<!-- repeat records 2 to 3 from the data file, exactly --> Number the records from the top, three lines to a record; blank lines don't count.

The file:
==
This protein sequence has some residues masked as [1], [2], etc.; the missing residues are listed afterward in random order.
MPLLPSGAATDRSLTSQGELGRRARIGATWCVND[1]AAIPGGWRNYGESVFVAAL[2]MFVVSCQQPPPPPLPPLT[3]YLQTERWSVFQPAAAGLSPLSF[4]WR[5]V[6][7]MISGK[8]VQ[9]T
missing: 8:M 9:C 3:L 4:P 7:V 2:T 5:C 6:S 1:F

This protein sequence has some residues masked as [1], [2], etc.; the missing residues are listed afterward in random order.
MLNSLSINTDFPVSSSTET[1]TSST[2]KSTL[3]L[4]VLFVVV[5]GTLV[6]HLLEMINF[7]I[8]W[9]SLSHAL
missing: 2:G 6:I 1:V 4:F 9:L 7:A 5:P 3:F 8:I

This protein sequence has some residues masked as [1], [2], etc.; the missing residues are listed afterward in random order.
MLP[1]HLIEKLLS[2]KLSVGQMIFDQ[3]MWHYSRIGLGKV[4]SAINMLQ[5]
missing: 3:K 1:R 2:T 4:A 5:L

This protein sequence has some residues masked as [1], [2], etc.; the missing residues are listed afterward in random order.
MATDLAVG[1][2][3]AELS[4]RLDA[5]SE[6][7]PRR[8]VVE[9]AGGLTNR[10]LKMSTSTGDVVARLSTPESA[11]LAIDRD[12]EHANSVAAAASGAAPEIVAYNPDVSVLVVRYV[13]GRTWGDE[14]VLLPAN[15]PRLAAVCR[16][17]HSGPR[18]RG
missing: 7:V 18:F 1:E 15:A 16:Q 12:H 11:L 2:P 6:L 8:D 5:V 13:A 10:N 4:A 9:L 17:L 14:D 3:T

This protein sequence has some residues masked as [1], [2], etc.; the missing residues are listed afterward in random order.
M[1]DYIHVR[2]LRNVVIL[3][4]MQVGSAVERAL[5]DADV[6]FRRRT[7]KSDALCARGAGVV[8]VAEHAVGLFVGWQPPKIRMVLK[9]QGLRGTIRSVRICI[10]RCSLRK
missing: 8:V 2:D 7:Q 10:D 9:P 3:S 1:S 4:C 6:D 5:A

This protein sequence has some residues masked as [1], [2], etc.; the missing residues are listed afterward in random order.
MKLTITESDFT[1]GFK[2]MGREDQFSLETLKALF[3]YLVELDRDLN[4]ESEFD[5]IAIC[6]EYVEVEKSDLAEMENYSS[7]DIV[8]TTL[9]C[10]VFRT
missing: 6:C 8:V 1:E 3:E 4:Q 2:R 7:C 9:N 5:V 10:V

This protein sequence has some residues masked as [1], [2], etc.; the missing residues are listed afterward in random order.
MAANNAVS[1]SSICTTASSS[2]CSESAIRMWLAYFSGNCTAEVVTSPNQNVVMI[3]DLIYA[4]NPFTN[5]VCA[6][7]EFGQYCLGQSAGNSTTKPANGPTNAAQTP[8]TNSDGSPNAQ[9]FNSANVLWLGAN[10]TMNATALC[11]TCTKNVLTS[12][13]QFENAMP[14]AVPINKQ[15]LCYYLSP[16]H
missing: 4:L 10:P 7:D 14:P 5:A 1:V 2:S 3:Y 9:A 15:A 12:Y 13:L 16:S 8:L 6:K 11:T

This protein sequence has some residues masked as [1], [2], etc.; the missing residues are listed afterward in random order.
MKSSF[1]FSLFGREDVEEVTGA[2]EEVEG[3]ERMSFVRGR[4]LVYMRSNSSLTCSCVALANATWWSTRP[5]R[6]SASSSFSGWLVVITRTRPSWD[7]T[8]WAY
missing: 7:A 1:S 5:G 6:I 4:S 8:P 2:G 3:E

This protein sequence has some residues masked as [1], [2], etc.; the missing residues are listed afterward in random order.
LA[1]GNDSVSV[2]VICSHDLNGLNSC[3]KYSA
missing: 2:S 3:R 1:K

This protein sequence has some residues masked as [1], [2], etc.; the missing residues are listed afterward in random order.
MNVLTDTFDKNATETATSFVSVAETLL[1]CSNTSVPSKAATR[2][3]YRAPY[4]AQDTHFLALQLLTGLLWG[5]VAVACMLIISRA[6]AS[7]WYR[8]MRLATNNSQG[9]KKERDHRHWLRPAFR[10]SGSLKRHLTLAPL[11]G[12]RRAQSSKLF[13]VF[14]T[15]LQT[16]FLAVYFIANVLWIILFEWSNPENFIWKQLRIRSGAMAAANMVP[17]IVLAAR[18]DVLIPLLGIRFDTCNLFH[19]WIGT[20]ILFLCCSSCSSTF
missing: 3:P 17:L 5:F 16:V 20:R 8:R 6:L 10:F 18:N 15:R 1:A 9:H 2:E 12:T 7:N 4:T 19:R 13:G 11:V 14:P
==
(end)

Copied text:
This protein sequence has some residues masked as [1], [2], etc.; the missing residues are listed afterward in random order.
MLNSLSINTDFPVSSSTET[1]TSST[2]KSTL[3]L[4]VLFVVV[5]GTLV[6]HLLEMINF[7]I[8]W[9]SLSHAL
missing: 2:G 6:I 1:V 4:F 9:L 7:A 5:P 3:F 8:I

This protein sequence has some residues masked as [1], [2], etc.; the missing residues are listed afterward in random order.
MLP[1]HLIEKLLS[2]KLSVGQMIFDQ[3]MWHYSRIGLGKV[4]SAINMLQ[5]
missing: 3:K 1:R 2:T 4:A 5:L